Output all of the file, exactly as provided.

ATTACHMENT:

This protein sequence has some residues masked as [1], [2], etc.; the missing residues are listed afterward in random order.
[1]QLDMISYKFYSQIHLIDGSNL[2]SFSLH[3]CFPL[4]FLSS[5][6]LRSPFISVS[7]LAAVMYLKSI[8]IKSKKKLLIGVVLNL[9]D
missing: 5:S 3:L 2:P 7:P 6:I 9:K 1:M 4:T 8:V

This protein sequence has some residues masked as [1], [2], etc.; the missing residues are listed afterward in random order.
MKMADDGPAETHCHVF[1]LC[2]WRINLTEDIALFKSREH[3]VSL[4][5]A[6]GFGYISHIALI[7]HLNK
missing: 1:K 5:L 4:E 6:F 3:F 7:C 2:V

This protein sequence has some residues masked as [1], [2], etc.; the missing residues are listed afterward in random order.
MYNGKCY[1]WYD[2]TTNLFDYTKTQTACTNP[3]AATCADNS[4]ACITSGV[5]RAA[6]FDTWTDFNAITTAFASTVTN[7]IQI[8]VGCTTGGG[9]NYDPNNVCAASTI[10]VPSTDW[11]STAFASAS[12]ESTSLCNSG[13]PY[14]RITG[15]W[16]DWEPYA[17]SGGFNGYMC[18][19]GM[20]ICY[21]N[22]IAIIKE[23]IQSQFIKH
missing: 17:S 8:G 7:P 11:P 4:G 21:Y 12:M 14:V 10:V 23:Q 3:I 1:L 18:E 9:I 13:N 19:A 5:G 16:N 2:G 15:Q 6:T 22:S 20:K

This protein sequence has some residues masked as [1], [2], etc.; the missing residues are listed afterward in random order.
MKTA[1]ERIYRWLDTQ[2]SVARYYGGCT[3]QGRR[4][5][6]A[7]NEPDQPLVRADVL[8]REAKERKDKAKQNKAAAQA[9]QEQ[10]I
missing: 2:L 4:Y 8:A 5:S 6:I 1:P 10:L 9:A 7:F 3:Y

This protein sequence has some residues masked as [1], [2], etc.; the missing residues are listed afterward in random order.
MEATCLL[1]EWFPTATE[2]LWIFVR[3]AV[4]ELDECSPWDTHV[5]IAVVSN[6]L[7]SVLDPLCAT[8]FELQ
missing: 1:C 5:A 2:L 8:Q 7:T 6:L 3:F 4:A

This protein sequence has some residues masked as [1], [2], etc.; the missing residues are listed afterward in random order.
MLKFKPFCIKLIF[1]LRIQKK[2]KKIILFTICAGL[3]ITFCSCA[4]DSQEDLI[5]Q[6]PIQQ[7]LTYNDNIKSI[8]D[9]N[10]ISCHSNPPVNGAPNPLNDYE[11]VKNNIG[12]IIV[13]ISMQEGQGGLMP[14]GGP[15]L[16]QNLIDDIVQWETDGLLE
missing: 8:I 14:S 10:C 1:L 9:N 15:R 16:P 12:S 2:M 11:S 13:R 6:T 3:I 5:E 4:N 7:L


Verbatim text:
This protein sequence has some residues masked as [1], [2], etc.; the missing residues are listed afterward in random order.
[1]QLDMISYKFYSQIHLIDGSNL[2]SFSLH[3]CFPL[4]FLSS[5][6]LRSPFISVS[7]LAAVMYLKSI[8]IKSKKKLLIGVVLNL[9]D
missing: 5:S 3:L 2:P 7:P 6:I 9:K 1:M 4:T 8:V

This protein sequence has some residues masked as [1], [2], etc.; the missing residues are listed afterward in random order.
MKMADDGPAETHCHVF[1]LC[2]WRINLTEDIALFKSREH[3]VSL[4][5]A[6]GFGYISHIALI[7]HLNK
missing: 1:K 5:L 4:E 6:F 3:F 7:C 2:V

This protein sequence has some residues masked as [1], [2], etc.; the missing residues are listed afterward in random order.
MYNGKCY[1]WYD[2]TTNLFDYTKTQTACTNP[3]AATCADNS[4]ACITSGV[5]RAA[6]FDTWTDFNAITTAFASTVTN[7]IQI[8]VGCTTGGG[9]NYDPNNVCAASTI[10]VPSTDW[11]STAFASAS[12]ESTSLCNSG[13]PY[14]RITG[15]W[16]DWEPYA[17]SGGFNGYMC[18][19]GM[20]ICY[21]N[22]IAIIKE[23]IQSQFIKH
missing: 17:S 8:G 7:P 11:P 4:G 21:Y 12:M 14:V 10:V 23:Q 3:I 1:L 18:E 9:I 13:N 19:A 5:G 16:N 2:G 15:Q 6:T 22:S 20:K

This protein sequence has some residues masked as [1], [2], etc.; the missing residues are listed afterward in random order.
MKTA[1]ERIYRWLDTQ[2]SVARYYGGCT[3]QGRR[4][5][6]A[7]NEPDQPLVRADVL[8]REAKERKDKAKQNKAAAQA[9]QEQ[10]I
missing: 2:L 4:Y 8:A 5:S 6:I 1:P 10:L 9:A 7:F 3:Y

This protein sequence has some residues masked as [1], [2], etc.; the missing residues are listed afterward in random order.
MEATCLL[1]EWFPTATE[2]LWIFVR[3]AV[4]ELDECSPWDTHV[5]IAVVSN[6]L[7]SVLDPLCAT[8]FELQ
missing: 1:C 5:A 2:L 8:Q 7:T 6:L 3:F 4:A

This protein sequence has some residues masked as [1], [2], etc.; the missing residues are listed afterward in random order.
MLKFKPFCIKLIF[1]LRIQKK[2]KKIILFTICAGL[3]ITFCSCA[4]DSQEDLI[5]Q[6]PIQQ[7]LTYNDNIKSI[8]D[9]N[10]ISCHSNPPVNGAPNPLNDYE[11]VKNNIG[12]IIV[13]ISMQEGQGGLMP[14]GGP[15]L[16]QNLIDDIVQWETDGLLE
missing: 8:I 14:S 10:C 1:L 9:N 15:R 16:P 12:S 2:M 11:S 13:R 6:T 3:I 5:E 4:N 7:L